State probes Bridgeport school official’s residency

BRIDGEPORT — The tour of Chris Taylor’s apartment started with his small living room, then his bedroom, and ended in the bathroom, where toiletries, including an unopened hand soap, were arranged neatly on the sink.

“I organized it nice for you,” Taylor, 49, a retired contractor, joked with a Hearst Connecticut Media reporter when it was suggested the bathroom seemed almost suspiciously tidy and organized. “Couldn’t be staged better.”

That is the question at the heart of a just-launched state investigation of Taylor. Is the Republican school board member and one-time mayoral candidate’s Bridgeport address — a dormant recycling business at 155 Davenport St. — for show? Or does he really live with his mother in Southport, which would prohibit him from voting and holding elected office in Bridgeport?

That is what Democrat Maria Pereira, Taylor’s Board of Education colleague and frequent sparring partner, alleged in the voluminous case she built and submitted to the state Elections Enforcement Commission. The SEEC on April 17 authorized staff to launch a probe of Pereira’s allegations.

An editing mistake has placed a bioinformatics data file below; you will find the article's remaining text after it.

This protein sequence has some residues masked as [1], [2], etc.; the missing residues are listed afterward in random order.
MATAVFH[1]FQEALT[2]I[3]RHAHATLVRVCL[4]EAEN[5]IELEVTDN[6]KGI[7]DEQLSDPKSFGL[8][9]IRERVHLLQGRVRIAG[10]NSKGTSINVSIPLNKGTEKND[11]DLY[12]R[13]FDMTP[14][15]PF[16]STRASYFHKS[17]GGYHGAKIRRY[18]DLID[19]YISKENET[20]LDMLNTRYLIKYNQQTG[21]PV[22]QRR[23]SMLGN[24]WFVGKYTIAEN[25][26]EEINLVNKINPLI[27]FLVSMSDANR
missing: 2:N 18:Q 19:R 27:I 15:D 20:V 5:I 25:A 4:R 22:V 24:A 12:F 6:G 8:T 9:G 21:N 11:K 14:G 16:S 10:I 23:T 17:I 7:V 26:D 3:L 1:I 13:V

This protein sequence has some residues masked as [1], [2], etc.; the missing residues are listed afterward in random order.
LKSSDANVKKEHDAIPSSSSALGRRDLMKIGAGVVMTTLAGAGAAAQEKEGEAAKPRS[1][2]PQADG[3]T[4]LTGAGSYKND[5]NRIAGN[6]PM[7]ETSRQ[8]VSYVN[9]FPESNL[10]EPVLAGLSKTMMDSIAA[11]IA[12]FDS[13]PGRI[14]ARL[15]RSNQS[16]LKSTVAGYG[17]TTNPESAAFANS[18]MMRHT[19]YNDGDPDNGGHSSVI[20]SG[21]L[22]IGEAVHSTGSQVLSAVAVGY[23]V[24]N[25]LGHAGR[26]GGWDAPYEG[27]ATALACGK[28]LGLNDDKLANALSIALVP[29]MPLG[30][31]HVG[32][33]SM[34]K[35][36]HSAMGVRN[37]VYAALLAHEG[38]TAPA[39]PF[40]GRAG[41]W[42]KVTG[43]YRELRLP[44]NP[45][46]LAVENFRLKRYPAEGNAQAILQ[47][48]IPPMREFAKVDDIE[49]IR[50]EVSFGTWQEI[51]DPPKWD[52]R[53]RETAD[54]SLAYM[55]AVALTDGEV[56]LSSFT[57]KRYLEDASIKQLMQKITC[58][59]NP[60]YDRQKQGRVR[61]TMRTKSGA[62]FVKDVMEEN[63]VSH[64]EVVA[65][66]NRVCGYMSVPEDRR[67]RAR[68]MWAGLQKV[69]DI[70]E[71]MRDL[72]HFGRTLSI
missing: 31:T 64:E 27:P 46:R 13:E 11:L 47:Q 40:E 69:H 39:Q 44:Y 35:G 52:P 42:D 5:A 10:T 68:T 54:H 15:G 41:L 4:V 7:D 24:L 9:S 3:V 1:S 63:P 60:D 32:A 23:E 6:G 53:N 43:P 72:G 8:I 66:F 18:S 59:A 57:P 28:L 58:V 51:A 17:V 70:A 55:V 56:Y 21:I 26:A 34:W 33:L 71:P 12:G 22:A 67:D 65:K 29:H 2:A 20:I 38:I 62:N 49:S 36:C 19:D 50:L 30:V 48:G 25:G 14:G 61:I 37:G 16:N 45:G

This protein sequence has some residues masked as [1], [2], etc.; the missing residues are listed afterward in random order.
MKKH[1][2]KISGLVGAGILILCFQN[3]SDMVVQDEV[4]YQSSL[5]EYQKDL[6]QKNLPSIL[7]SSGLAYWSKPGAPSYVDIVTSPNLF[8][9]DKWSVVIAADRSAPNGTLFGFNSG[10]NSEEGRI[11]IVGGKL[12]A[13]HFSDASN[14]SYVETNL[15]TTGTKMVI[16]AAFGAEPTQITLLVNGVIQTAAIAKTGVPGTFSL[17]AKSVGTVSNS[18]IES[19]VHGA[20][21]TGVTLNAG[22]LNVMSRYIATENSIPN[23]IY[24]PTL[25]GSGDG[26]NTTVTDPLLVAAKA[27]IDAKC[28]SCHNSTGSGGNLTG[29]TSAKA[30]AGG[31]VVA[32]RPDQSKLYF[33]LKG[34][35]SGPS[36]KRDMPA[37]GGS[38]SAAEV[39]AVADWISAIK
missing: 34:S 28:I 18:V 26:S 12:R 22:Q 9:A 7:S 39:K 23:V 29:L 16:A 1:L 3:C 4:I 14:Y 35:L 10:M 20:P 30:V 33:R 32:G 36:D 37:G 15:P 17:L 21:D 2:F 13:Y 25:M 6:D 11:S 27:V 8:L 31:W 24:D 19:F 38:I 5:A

Pereira submitted 122 exhibits — court and municipal documents, business filings, building plans, even screen shots from Facebook — with her complaint. She also provided Hearst copies.

“He did not reside in Bridgeport when he ran for office in 2015 and 2017, did not reside in Bridgeport the day he took his (school board) oath of office in 2017, and does not reside in Bridgeport today,” Pereira wrote the SEEC.

“This is my bona fide residency,” Taylor insisted Tuesday evening of his Davenport Street address as he led a Hearst reporter and photographer around the property — an East End industrial site where he had planned to open a recycling operation. It was built about four years ago and Taylor estimated he has called the property home since 2016.

But Pereira found paperwork, some of which Hearst fact-checked, in which Taylor claimed he has been living at 270 Bronson Road in Southport, a single-family home owned since 2007 by his mother.

For example, in May 2016, as part of a foreclosure case, Taylor signed a state Superior Court document stating 270 Bronson Road was his mailing address and also submitted a copy of a lease with his mother. That lease began March 1, 2015, and expires March 1, 2062.